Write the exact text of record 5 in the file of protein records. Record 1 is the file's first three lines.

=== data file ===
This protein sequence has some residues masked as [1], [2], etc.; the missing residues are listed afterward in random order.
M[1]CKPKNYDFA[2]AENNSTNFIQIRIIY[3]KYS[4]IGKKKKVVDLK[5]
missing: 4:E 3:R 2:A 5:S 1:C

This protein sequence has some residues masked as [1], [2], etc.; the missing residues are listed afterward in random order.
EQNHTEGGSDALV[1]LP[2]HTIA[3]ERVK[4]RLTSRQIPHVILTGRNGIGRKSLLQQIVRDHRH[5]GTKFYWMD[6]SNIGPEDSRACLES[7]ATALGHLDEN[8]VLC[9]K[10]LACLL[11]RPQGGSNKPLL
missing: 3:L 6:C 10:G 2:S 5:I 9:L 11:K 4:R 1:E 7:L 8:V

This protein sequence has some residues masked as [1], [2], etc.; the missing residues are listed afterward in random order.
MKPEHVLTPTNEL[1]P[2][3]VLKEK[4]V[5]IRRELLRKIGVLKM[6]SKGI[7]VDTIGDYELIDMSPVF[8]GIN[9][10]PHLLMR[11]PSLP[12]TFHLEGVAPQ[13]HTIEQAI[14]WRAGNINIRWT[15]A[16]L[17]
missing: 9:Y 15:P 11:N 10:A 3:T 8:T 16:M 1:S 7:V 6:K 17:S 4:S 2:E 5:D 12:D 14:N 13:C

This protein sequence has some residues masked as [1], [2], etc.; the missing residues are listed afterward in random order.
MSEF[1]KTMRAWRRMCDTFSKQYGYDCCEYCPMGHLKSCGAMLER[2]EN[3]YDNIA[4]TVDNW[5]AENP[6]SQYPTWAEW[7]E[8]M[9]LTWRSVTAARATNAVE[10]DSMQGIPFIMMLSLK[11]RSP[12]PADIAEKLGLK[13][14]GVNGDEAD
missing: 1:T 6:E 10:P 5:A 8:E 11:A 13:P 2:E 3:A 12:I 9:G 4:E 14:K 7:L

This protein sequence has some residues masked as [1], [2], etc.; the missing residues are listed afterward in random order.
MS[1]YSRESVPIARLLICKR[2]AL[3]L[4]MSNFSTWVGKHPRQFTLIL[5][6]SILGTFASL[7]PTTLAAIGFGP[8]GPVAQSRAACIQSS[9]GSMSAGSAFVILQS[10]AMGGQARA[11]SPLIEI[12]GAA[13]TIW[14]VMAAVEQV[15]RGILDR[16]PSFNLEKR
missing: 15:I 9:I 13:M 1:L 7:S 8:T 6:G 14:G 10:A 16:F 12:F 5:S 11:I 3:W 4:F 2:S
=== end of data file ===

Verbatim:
This protein sequence has some residues masked as [1], [2], etc.; the missing residues are listed afterward in random order.
MS[1]YSRESVPIARLLICKR[2]AL[3]L[4]MSNFSTWVGKHPRQFTLIL[5][6]SILGTFASL[7]PTTLAAIGFGP[8]GPVAQSRAACIQSS[9]GSMSAGSAFVILQS[10]AMGGQARA[11]SPLIEI[12]GAA[13]TIW[14]VMAAVEQV[15]RGILDR[16]PSFNLEKR
missing: 15:I 9:I 13:M 1:L 7:S 8:T 6:G 14:G 10:A 16:F 12:F 5:S 11:I 3:W 4:F 2:S